This week, the Journal of Clinical Neurophysiology published a special issue about recent innovations and their regulatory implications for clinical trials in multiple sclerosis. Dr. Mark Skeen, Senior Medical Scientist at VeraSci and Professor of Neurology at Duke University Medical Center served as a guest editor and contributor for the issue.
The issue includes the article “Biomarkers and Surrogate Endpoints in Multiple Sclerosis Clinical Trials: Regulatory Issues” co-authored by Dr. Skeen and Dr. Luca Pani, VP Regulatory Strategy and Market Access Innovation at VeraSci and former Director-General of the Italian Medicines Agency (AIFA).
Evoked potentials have long played a role in the diagnosis of Multiple Sclerosis (MS), but have recently gained attention as a possible outcome measure for use in clinical trials. Like any surrogate endpoint, evoked potentials must demonstrate their precision and reproducibility, the settings in which they are meaningful, and the degree to which they predict clinically significant outcomes to gain acceptance with regulatory agencies and payers in the further evaluation of a product’s potential for reimbursement. This article explores regulatory issues associated with using evoked potentials as biomarkers and surrogate endpoints for use in clinical trials.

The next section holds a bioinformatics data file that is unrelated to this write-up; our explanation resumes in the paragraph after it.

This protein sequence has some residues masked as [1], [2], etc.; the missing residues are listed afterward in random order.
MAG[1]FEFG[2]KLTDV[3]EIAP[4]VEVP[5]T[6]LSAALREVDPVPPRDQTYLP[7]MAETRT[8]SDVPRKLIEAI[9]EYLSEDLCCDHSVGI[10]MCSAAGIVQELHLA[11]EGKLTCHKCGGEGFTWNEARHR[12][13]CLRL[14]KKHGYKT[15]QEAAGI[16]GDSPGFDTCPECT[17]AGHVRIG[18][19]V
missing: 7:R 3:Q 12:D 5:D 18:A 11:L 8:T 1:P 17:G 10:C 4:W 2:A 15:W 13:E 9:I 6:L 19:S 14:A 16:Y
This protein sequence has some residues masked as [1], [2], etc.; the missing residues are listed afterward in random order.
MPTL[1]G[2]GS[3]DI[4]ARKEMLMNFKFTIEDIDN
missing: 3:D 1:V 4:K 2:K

The issue also includes the article “Changing Paradigms and Unmet Needs in Multiple Sclerosis: The Role of Clinical Neurophysiology” authored by Dr. Skeen which reviews the change in the understanding of MS over past years with the focus on axonal loss, remyelination, and progressive MS (read more here). Dr. Skeen also contributed an editorial entitled “The Use of Evoked Potentials in Multiple Sclerosis Clinical Trials” (read more here).